Southern Cross University has launched a powerful new software program that will enable researchers from around the world to collate humpback whale photographic catalogues and gain new understanding of the marine mammal’s biology, ecology and behaviour.
Fluke Matcher was developed by a team of researchers including Daniel Burns and Professor Peter Harrison, from Southern Cross University’s Marine Ecology Research Centre, and Dr Eric Kniest, from the University of Newcastle and was funded by the Australian Government.
Dan Burns said the whale research group was excited to be releasing this powerful new technology to the research community.
“Researchers from Australia and around the world have been collecting hundreds and sometimes thousands of fluke photographs to identify individual humpback whales over many years. We recognise whales by their tail fluke pigmentation and scarring patterns,” Mr Burns said.
“This is a valuable collection of data but because of the difficulty we have had comparing images within different catalogues, the potential of this resource has not been fully realised. Traditional methods have required substantial time, effort and expertise.
“With this computer-aided matching system, our knowledge and understanding can grow significantly from here. At present different research groups tend to use different programs, but we think Fluke Matcher will take photo-identification analysis to new levels and get everybody onto the same page, allowing different groups to collaborate and match their data more efficiently in a standardised way.
“We have already received interest from researchers around Australia and all over the world. We will be conducting training in Australia soon, and I will be travelling to Auckland in a few weeks to train researchers from the South Pacific Whale Research Consortium, of which I’m also a member, in the use of the program. We also hope to collaborate with Northern Hemisphere scientists in the future.”
Mr Burns said that while computer-based matching systems had been developed for other marine species, including some cetaceans, Fluke Matcher was the first successful computerised system for humpback whales.
“The program uses various characteristics of humpback whale flukes to identify individuals, including black and white pigmentation distribution; angles and distances describing the shape of the fluke; and the location of distinctive features such as spots, lines and areas of damage,” Mr Burns said.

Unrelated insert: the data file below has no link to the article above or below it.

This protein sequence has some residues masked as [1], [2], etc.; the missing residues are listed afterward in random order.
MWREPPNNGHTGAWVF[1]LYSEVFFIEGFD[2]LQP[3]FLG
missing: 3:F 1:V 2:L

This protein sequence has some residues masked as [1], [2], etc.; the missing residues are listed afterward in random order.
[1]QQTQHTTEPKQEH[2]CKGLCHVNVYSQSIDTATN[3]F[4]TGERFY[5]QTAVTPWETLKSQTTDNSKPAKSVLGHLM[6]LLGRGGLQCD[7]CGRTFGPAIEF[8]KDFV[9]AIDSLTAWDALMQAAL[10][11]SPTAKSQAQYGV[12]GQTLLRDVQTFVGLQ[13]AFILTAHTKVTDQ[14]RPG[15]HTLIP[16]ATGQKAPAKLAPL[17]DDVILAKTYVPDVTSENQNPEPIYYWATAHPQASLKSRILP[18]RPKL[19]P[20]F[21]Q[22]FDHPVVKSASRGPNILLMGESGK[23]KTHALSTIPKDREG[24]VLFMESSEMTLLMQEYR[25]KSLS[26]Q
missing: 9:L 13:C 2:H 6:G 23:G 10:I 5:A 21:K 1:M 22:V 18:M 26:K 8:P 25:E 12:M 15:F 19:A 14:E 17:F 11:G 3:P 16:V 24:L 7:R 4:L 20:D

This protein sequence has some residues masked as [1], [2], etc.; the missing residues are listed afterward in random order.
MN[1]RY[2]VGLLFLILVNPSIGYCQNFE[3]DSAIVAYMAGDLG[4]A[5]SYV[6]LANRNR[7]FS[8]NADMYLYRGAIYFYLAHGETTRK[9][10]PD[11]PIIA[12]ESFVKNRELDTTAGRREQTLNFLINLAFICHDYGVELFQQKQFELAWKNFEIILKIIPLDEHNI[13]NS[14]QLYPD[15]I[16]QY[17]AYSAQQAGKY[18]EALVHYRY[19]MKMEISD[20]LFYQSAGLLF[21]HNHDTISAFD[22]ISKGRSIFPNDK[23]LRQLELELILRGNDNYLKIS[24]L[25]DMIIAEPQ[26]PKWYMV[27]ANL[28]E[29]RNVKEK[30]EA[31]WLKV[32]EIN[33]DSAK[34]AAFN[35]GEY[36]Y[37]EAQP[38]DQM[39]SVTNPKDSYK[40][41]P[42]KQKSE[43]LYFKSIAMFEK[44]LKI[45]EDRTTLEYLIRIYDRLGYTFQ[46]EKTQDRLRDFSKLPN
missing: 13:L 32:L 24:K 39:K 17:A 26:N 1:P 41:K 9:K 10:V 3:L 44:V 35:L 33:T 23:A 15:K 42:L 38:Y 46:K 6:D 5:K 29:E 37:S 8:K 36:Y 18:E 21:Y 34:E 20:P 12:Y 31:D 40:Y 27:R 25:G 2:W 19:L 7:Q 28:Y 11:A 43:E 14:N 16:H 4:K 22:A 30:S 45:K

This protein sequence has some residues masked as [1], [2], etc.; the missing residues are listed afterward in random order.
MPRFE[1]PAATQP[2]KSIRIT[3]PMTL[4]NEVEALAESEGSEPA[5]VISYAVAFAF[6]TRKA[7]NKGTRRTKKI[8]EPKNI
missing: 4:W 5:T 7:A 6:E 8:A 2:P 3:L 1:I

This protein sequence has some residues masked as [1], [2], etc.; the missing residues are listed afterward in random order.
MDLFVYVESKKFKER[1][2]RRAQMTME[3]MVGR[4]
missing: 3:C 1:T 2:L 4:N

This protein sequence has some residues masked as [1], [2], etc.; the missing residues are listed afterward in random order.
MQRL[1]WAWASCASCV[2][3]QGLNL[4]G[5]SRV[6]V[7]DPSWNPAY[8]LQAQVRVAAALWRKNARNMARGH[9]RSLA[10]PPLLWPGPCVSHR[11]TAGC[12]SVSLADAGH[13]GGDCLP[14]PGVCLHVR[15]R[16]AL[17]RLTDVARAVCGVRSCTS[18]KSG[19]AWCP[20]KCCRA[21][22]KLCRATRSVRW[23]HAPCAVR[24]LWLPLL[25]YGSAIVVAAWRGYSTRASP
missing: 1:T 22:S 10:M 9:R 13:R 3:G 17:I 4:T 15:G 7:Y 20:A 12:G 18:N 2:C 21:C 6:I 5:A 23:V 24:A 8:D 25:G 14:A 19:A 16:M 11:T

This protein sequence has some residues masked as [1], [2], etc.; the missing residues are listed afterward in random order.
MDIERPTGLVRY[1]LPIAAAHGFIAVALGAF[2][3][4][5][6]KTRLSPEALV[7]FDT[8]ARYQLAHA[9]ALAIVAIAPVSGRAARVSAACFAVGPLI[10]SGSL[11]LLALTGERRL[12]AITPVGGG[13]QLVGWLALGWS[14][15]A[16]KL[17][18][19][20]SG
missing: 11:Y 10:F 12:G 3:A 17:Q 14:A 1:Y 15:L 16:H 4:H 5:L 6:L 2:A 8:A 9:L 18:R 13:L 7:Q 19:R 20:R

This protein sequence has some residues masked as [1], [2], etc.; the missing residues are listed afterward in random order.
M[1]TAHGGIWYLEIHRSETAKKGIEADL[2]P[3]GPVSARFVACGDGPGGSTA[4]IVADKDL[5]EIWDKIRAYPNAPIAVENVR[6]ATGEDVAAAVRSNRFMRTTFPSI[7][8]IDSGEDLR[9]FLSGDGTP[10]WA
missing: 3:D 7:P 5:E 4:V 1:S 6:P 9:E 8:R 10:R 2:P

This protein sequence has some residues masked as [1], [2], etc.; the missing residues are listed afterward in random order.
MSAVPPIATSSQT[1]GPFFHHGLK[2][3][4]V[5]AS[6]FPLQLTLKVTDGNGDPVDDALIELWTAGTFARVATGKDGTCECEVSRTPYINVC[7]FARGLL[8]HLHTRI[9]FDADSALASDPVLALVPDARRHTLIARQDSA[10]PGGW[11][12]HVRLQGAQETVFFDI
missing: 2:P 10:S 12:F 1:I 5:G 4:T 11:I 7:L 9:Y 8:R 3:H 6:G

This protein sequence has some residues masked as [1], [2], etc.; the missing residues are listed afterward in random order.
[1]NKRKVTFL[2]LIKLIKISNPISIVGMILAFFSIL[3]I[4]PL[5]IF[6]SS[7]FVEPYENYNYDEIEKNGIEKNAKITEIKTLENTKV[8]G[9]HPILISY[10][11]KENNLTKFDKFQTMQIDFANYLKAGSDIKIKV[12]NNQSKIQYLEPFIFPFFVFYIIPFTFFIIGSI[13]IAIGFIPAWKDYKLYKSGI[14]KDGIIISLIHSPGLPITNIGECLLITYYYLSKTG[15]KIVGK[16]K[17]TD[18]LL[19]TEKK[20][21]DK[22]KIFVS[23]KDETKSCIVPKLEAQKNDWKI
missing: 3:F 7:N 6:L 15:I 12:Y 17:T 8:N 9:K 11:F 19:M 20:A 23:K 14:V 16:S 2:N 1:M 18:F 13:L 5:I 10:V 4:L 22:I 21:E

“When searching for a given fluke, the program then ranks all of the images in the database from the most likely to the least likely match for that fluke, and the operator then visually checks the ranked images to find any matches.
“Photo-identification is a valuable tool that allows whale researchers to determine various aspects of humpback whale biology and ecology, including estimates of abundance, migration patterns and interchange rates, and biological parameters such as calving and mortality rates.
“The collaborative aspect of this project is particularly important for improving our understanding of the movements and mixing of humpback whales on and between their feeding grounds in Antarctica and their breeding grounds in tropical and sub-tropical waters.
“This will help to determine the relationship between the endangered Oceania population and the faster-recovering east Australian population, the amount of mixing in the Antarctic and improve the accuracy of pre-whaling population estimates and recovery assessments.”
Professor Peter Harrison, director of the Marine Ecology Research Centre, said this was a significant development which would lead to greater international collaboration.
“This revolutionary tool will enable a much more efficient and collaborative use of data that is collected from around the world and will lead to improved management and conservation outcomes,” Professor Harrison said.
To find out more you can visit the Fluke Matcher website at: www.scu.edu.au/research/whales/fluke-matcher/index.php/3
PICTURE: The new Fluke Matcher computer program will enable researchers from around the world to collate humpback whale photographic catalogues.